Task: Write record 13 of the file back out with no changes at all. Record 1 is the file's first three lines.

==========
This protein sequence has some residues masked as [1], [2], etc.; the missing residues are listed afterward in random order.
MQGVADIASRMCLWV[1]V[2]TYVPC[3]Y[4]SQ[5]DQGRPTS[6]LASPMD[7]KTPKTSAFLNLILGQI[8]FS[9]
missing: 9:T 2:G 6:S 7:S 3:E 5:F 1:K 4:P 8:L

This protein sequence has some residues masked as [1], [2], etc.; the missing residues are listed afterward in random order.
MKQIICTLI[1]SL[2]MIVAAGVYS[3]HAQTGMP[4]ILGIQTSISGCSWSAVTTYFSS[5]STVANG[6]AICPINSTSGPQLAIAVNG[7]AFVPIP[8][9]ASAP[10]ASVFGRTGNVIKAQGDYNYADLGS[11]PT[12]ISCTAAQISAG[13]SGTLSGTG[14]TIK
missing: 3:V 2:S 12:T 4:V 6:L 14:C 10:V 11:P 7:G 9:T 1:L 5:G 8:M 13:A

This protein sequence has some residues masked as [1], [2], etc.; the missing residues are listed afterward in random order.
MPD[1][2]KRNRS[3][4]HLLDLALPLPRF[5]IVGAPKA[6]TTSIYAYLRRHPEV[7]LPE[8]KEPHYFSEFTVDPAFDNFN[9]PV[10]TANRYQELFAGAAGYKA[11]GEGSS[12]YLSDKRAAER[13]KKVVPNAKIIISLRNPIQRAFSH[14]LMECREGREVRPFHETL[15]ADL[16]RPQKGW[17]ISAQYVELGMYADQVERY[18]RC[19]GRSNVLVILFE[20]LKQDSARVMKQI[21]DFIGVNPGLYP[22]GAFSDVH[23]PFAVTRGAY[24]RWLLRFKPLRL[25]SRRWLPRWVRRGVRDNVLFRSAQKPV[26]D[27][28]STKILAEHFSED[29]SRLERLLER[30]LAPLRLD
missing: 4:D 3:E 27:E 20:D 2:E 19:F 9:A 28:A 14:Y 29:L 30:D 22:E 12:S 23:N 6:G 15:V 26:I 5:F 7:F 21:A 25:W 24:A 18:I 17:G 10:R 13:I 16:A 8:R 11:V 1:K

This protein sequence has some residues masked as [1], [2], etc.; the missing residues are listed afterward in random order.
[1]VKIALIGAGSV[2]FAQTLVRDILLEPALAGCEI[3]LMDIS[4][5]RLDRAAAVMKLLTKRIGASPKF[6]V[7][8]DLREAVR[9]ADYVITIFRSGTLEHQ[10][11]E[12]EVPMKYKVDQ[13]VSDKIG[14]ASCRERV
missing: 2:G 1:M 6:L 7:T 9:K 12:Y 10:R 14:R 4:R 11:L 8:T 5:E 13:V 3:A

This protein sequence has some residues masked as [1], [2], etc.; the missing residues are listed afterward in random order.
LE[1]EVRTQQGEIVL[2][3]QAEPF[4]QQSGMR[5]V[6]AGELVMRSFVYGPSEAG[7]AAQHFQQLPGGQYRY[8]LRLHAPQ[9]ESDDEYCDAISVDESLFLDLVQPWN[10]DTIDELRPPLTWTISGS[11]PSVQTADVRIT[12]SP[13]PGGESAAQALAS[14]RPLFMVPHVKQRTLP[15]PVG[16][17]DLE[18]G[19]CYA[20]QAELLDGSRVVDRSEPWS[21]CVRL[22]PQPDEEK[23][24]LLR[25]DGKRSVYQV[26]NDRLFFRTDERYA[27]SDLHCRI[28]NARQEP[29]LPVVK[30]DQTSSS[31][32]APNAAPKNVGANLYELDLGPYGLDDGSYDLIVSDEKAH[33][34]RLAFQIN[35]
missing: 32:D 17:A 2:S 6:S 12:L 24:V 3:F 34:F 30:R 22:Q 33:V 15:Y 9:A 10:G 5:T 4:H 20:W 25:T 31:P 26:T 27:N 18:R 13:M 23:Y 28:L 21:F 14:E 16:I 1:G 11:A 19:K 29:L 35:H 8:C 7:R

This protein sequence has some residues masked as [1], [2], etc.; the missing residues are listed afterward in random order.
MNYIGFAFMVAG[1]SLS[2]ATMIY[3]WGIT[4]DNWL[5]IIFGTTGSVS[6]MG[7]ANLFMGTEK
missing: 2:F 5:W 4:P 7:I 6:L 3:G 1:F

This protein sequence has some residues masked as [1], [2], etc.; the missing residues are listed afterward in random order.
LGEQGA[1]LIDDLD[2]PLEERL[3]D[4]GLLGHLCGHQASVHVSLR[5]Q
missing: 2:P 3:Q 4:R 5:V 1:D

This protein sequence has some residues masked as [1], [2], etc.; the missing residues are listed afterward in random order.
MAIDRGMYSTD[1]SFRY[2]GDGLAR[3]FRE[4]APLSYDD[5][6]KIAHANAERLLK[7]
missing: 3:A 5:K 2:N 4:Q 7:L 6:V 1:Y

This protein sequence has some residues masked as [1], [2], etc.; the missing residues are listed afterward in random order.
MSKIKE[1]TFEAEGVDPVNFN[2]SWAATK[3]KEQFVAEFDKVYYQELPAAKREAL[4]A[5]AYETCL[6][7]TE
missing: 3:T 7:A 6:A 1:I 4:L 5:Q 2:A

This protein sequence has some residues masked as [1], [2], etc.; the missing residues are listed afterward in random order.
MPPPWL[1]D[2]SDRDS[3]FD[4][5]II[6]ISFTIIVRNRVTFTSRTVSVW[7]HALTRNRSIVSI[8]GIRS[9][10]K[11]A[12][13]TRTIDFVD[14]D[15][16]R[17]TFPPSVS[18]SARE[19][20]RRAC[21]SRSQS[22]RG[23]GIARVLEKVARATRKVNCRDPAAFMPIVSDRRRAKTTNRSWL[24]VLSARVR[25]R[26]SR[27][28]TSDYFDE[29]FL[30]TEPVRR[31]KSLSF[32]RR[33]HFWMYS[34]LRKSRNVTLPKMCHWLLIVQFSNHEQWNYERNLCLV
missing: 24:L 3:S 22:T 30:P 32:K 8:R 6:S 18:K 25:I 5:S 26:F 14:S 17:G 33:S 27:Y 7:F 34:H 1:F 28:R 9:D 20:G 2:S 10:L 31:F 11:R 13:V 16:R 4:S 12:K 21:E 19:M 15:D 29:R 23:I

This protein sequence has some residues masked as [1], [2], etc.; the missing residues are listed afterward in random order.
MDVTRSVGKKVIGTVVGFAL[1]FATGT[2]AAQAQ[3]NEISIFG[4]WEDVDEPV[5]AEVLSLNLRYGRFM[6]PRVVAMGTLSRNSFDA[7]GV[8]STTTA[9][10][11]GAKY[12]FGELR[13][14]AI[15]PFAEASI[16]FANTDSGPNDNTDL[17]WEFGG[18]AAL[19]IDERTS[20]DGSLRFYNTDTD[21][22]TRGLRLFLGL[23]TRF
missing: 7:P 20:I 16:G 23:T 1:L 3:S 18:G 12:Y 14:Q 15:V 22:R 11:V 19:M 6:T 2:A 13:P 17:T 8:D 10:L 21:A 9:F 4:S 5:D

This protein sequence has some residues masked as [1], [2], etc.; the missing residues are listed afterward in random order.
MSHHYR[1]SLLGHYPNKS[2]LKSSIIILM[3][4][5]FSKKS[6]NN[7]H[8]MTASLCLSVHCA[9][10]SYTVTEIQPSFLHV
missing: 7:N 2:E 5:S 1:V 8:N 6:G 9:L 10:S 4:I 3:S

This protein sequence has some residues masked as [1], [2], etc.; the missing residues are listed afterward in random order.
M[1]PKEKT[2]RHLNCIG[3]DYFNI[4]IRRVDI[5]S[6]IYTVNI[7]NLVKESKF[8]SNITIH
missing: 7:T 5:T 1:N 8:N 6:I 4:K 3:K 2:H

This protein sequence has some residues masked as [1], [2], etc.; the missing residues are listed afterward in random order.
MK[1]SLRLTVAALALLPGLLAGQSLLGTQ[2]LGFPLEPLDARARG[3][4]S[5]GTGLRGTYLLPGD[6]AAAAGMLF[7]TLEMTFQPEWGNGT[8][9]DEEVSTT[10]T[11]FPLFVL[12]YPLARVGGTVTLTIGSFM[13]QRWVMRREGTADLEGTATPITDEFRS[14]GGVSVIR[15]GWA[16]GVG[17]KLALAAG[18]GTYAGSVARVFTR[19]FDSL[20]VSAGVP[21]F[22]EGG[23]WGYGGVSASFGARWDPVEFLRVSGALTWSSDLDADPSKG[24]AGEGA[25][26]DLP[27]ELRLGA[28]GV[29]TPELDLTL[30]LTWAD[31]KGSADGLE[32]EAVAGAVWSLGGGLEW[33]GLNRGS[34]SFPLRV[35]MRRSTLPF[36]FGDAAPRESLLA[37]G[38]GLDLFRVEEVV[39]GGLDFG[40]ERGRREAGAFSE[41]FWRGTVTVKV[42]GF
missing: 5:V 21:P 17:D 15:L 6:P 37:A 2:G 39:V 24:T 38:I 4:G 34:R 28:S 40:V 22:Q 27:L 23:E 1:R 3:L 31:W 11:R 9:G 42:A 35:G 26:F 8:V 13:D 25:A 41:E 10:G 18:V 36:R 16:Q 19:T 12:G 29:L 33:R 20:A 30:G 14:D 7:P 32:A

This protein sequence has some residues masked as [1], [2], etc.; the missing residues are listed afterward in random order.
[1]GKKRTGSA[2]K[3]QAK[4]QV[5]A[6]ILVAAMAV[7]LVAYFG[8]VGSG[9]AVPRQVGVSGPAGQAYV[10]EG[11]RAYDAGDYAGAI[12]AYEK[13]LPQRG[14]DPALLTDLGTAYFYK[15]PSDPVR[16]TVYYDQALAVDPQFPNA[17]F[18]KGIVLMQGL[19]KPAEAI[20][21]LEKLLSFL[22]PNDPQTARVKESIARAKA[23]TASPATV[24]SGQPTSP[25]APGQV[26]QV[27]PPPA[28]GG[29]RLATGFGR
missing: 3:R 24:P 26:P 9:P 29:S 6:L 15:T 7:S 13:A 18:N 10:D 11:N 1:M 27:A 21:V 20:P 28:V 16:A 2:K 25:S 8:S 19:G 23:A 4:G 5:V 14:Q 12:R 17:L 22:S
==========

This protein sequence has some residues masked as [1], [2], etc.; the missing residues are listed afterward in random order.
M[1]PKEKT[2]RHLNCIG[3]DYFNI[4]IRRVDI[5]S[6]IYTVNI[7]NLVKESKF[8]SNITIH
missing: 7:T 5:T 1:N 8:N 6:I 4:K 3:K 2:H